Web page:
Letter from the Editors
Greetings, and welcome to the sixth issue of The Collegian Magazine!
Within these pages lies a familiar topic in 2017: the political arena. When we published our last issue, Donald Trump had just won the presidency and Republicans had taken over the House and the Senate. Now, the Magazine investigates the election’s effects at home. In our feature story “Reaching Out to the Red,” we take a look at the disconnect between an overwhelmingly blue college in a heavily red county and tell the stories of those leading the local Trump resistance movement in the wake of the Democratic defeat.
As we highlight participants in the resistance movement, we also take a look at one of the world’s most controversial political prisoners — and a Kenyon alumnus. Committed to a 14-year sentence for demonstrations against the government, Leopoldo López ’93 H’07 sits in Ramo Verde prison in his home country of Venezuela. “A Lord of Revolution” details López’s journey from a roguishly charming Kenyon first year into one of the most famous political captives alive.
Going from Venezuela back to America, “Taking Aim: Changing the Conversation on Gun Violence” considers the ever-present issue of firearms in the U.S. We asked leading experts in the gun rights debate why they have stopped treating gun violence as a criminal rights issue and started treating it as a public health issue.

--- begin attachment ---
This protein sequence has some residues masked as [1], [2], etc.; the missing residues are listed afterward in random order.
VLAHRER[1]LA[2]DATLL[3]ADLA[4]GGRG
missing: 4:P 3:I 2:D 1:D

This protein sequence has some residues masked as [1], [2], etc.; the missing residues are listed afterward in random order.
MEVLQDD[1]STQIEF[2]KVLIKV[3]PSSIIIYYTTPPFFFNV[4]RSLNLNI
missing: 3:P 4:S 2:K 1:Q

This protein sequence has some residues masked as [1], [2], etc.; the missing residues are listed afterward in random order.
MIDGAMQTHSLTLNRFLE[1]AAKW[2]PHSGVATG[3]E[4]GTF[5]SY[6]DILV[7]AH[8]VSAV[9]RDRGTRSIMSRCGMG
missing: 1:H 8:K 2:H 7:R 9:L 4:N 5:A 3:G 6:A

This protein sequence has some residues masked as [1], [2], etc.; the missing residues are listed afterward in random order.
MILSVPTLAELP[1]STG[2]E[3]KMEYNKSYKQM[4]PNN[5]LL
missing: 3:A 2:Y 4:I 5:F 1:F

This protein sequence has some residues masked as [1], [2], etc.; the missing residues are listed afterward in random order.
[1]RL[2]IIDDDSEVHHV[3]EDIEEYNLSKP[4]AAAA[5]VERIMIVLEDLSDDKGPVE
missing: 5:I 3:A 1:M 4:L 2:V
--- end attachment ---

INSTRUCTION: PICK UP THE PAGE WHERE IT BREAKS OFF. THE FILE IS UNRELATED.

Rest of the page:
With Farr Hall’s impending demolition this summer, the Magazine looks back at Kenyon’s original “Animal House” in “The House Atop the Hill.” From Robert Lowell ’40 to E.L. Doctorow ’52, the men of Douglass House journeyed to Kenyon to study under John Crowe Ransom, the founder of The Kenyon Review. While some students went on to win Pulitzer Prizes and bring fame to Kenyon, their relationship with the college community was anything but civil.
As we look back at what Kenyon has lost, we also examine what lies ahead. While Kenyon is a literary college steeped in tradition, it is transitioning into a digital age. In “Powering Up,” the Magazine examines how technology might impact the campus in future years.
Rounding out this issue is a glimpse into how artists spend free moments. Jack Zellweger’s latest photo essay, “Open Book,” showcases Kenyon artists’ personal notebooks and journals. Full-page spreads render every sketch and snippet in exquisite detail.
As always, this issue of the Magazine wouldn’t be possible without our fantastic designers, copy editors, and photographer. We’d also like to thank our advisors, Bryan Burrough and Rachel Shaver, whose sage advice helped us navigate many challenges. We’d like to thank our advertisers as well for making this venture possible. And thanks to you, dear reader, for your support. We hope you enjoy the issue.
Julia Waldow & Griffin Burrough
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